And that comes from the fact that when we look at our API design, that the API that Hasura provides, the metadata that Hasura takes, right, these are forever going to be in the open source version. And they’re incompatible across our open source and commercial versions. So this kind of builds confidence for people to say that, “Sure. Even though Hasura is kind of providing an API to me, it is an open source and if I go, it is in the Hasura open source project, right. And if I switch out to Hasura commercial or, and switch back, I know that my developers will not be affected. I know that my applications will not be affected, right. So I have that kind of, I’m not locked in to that experience”, right.
So that I think has been also very important. And the third piece of it, which is kind of, I think just to, for which is happening across the industry is we are getting kind of open interfaces and open standards, right. So GraphQL is a specification, it’s created by the GraphQL foundation maintained by the GraphQL foundation. We’re one of the founding members of the GraphQL foundation. And that spec is governed by a foundation, right. So that means that ultimately that GraphQL specification is not proprietary, right. It’s being maintained by a foundation. And that means that there’s a thriving community around it. They’re also building GraphQL services. So you’re not locked into one GraphQL vendor, right. So that’s kind of the way we think about it.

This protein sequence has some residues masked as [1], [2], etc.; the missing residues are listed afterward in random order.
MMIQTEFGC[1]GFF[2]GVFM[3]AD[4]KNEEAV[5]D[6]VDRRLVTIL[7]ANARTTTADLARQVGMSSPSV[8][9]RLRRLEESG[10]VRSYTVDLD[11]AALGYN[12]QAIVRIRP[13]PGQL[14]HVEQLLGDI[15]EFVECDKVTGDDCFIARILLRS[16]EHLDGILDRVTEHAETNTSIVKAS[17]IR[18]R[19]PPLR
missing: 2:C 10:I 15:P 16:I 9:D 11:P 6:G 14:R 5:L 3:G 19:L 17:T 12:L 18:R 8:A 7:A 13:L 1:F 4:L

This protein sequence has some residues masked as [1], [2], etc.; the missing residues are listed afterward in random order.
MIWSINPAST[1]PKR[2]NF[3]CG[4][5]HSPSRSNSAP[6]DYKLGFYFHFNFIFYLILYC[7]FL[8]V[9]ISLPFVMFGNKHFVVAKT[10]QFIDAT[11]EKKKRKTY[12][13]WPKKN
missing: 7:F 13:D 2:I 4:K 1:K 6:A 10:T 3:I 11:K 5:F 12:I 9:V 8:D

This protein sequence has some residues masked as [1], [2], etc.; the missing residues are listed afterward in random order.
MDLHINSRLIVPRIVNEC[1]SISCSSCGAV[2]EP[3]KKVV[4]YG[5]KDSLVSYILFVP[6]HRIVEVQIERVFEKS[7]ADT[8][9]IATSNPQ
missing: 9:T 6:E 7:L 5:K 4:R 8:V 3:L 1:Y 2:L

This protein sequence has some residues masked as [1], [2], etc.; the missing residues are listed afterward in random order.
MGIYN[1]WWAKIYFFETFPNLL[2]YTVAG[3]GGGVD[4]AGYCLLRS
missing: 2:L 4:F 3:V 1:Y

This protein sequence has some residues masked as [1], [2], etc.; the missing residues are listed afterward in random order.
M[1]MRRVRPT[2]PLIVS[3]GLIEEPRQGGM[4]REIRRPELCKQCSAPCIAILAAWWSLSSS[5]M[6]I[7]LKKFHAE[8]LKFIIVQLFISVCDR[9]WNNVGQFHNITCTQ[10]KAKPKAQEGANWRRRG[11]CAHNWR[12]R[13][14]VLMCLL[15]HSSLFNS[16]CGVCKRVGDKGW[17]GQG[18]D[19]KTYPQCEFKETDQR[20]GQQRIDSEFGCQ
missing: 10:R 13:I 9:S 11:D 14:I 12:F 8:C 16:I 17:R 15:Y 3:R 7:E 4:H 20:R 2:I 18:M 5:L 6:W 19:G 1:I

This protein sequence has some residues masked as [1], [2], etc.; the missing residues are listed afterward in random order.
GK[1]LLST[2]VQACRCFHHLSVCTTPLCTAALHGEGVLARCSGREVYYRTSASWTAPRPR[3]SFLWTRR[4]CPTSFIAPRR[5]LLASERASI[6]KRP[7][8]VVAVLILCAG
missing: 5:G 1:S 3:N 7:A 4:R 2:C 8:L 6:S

Swapnil Bhartiya: So one more question that I’ll ask and if you want, you can bring in this point as well, which is, so, I mean, with every new technology, we start building things around it and we start investing resources. We start moving users to that technology. So from app development delivery is GraphQL the future, or do you feel that this is kind of placeholder for all something new and shiny will come? First of all, none of us can predict, but will be next Kubernetes, right. But what are your thoughts on this?